Xcode provides several ways to deal with colors for our projects. Let’s see what options we have as developers.

Color Literals

Color literals are a feature of Xcode that lets you define the color in a small rectangular box like this:

The first suggestion in the auto completion by Xcode lets you add a color literal at the cursor position. Subsequently Xcode shows a small square with the preview of that color:

If you have worked with colors in Xcode before, this looks a bit strange as it differs from the system color selector you see usually:

I think the reason for this is that the color picker you get when using a color literal originated in the Swift Playground app on the iPad. The iPad didn’t have a system color picker back then so Apple implemented a new on and reused in in Xcode on the Mac. (Please let me know if there is another reason for this.)

You get the system color picker when you click the Other button at the bottom of the picker.

After you have selected a color, the color literal square changes to that color. But what if you have to switch to common UIColor init because of coding guidelines or your Android colleagues need to know the values of the color to use it in the Android version? An easy trick to see the values is to comment out the line with the color literal:

//    drawViewController.view.tintColor = #colorLiteral(red: 0.9529411793, green: 0.6862745285, blue: 0.1333333403, alpha: 1)

The color literal is defined using #colorLiteral(red:green:blue:alpha:). This means you can change the color literal into the definition of a UIColor by replacing #colorLiteral with UIColor. As this can be annoying if you have several color literals you need to change, I added a feature to my Xcode extension Bazinga:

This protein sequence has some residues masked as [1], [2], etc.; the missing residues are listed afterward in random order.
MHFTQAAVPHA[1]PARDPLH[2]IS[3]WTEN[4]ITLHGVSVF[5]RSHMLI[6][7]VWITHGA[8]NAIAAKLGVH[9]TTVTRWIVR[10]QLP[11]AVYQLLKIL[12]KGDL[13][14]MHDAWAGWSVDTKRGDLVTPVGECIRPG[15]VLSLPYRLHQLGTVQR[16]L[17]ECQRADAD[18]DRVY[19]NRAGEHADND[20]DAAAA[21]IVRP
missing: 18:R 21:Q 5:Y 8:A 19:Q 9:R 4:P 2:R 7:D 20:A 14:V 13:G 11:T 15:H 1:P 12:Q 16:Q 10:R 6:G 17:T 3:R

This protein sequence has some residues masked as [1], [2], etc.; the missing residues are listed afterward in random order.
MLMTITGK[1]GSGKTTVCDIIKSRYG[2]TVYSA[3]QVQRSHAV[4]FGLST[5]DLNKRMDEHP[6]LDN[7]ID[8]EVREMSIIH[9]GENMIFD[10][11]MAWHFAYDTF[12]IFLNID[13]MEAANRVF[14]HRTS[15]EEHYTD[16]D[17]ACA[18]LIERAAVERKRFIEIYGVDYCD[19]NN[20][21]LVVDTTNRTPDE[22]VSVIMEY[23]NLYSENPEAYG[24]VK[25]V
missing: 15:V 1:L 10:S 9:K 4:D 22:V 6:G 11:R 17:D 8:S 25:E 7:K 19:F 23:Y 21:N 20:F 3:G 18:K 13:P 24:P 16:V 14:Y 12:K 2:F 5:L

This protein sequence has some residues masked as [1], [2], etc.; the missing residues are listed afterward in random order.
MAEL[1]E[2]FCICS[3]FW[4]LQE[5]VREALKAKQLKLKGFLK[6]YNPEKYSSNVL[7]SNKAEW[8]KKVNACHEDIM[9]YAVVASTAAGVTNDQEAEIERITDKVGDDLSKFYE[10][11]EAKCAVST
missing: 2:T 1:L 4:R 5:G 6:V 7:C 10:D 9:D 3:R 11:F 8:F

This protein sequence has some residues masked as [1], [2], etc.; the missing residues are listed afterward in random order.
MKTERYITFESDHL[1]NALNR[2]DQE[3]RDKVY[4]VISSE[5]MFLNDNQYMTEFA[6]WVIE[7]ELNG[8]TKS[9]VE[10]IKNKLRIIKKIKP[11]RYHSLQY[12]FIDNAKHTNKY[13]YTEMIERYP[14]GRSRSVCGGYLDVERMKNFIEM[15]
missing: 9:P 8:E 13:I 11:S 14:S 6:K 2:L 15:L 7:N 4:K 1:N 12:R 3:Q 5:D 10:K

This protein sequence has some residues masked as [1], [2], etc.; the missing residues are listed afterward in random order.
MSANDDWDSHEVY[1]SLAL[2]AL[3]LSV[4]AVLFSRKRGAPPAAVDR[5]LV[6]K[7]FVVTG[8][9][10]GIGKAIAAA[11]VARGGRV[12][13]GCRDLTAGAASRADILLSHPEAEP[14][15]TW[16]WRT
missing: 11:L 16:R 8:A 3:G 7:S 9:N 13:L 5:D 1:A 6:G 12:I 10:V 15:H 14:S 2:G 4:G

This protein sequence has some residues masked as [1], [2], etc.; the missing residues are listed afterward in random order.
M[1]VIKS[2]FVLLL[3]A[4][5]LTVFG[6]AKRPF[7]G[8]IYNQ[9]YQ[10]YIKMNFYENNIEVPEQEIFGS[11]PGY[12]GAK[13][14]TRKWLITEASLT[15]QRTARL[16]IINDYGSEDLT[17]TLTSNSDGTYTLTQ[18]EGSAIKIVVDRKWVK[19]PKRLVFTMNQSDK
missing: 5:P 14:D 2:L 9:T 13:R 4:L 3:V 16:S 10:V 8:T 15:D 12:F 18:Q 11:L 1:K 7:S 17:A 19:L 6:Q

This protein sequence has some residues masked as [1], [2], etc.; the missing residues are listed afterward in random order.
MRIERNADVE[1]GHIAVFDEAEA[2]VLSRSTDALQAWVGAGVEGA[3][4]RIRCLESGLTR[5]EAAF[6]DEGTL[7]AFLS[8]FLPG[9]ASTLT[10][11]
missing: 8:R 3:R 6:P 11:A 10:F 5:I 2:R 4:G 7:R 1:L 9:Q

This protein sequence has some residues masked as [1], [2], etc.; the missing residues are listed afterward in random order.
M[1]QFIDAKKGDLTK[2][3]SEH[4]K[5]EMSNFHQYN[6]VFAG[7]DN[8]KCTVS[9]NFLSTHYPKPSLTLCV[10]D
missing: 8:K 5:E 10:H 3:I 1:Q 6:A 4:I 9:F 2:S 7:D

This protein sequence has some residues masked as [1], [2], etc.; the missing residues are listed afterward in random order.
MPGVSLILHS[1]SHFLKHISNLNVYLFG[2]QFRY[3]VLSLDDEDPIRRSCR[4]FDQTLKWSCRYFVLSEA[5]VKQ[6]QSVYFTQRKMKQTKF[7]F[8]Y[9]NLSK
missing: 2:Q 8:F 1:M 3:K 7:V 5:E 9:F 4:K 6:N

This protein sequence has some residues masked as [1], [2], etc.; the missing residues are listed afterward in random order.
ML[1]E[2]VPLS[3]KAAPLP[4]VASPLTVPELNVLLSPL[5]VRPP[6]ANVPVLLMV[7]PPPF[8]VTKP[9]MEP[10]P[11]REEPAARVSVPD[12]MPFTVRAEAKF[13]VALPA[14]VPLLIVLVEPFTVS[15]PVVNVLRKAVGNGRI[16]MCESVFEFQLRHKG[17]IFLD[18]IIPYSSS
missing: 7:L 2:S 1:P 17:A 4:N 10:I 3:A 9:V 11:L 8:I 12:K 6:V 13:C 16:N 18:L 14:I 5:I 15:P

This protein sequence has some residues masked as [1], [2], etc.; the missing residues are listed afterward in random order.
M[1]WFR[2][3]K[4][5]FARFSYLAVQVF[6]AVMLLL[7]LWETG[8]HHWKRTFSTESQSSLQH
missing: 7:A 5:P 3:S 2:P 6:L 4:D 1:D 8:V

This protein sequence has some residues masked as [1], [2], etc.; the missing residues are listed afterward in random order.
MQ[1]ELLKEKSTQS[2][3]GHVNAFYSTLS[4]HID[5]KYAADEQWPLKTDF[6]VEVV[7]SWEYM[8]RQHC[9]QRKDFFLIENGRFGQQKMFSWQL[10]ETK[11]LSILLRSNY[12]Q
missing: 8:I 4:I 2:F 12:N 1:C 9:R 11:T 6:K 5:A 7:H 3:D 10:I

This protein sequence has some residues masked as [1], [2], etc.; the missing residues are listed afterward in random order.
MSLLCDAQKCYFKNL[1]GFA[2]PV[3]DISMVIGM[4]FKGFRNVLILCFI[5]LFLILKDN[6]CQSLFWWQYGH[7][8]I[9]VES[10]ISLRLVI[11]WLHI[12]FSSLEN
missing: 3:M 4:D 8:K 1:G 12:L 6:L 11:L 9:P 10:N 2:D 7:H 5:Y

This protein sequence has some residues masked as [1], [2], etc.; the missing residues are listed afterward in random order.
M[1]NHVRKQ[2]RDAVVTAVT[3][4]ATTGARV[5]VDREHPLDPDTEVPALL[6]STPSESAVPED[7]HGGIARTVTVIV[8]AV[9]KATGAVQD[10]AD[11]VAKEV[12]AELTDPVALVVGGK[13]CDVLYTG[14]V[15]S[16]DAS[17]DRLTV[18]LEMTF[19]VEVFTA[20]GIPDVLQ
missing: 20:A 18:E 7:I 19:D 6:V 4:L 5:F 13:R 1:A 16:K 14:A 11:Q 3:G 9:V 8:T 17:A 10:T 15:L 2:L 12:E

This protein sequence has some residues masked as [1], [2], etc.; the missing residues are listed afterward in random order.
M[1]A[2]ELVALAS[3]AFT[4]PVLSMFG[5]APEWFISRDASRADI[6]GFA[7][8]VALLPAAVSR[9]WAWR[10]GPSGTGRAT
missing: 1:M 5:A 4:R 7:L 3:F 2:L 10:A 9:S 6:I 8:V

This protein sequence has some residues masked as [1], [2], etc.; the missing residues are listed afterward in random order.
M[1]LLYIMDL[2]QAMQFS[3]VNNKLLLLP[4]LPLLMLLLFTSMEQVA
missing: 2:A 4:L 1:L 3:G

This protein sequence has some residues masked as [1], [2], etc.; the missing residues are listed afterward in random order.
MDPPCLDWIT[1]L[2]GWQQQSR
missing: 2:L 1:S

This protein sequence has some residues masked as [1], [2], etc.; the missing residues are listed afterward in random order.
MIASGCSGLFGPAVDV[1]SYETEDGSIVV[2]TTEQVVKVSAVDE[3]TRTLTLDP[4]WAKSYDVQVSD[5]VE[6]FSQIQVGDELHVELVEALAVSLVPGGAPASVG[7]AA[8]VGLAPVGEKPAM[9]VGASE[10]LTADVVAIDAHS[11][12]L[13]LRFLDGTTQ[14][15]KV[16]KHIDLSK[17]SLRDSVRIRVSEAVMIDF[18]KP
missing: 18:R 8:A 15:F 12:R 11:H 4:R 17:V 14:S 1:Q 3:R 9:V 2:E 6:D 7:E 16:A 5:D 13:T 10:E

(If you don’t have Bazinga yet but liked to use it, let me know on Twitter and I’ll send you a promo code.) As you can see in the screenshot, Bazinga can also translate UIColor definitions into color literals.

I think, color literals are seldom used. Here is a poll on Twitter but this only represents the small group of iOS developers who happen to follow me on Twitter:


Of course you can define a color in code since like forever:

let red = UIColor.red

let tint: UIColor = .brown

let backgroundColor = UIColor(hue: 0.32, saturation: 0.84, brightness: 0.9, alpha: 1)

let buttonColor = UIColor(red: 0.1, green: 0.0, blue: 0.5, alpha: 1)

let gray = UIColor(white: 0.96, alpha: 1)

Color Sets

With iOS 11 Apple introduced color sets to iOS development. You can add a color set by clicking the plus button at the bottom of the asset catalog of your project. To change the color of the color set, select the color and open the attributes inspector:

As all apps should support dark mode, you can add a different color in the color set for dark mode my selecting Any, Dark for Appearance in the attributes inspector:

You can even add different colors for iPad and iPhone, or for when the user has activated the high contrast accessibility feature in their device.

And you can even define colors using hex values by selecting “8-bit Hexadecimal” for the Input Method in the attributes inspector:

To use the color in your code, initialize a UIColor with the initializer init(named:) like this:

drawViewController.view.tintColor = UIColor(named: "tint")


You should always use color sets when possible as they allow to easily support different kind of appearances depending on the settings and preferences of the user. They also allow to define colors using hex values which you often get from designers.

Do you have comments, additions or suggestions about this post, let me know on Twitter: @dasdom.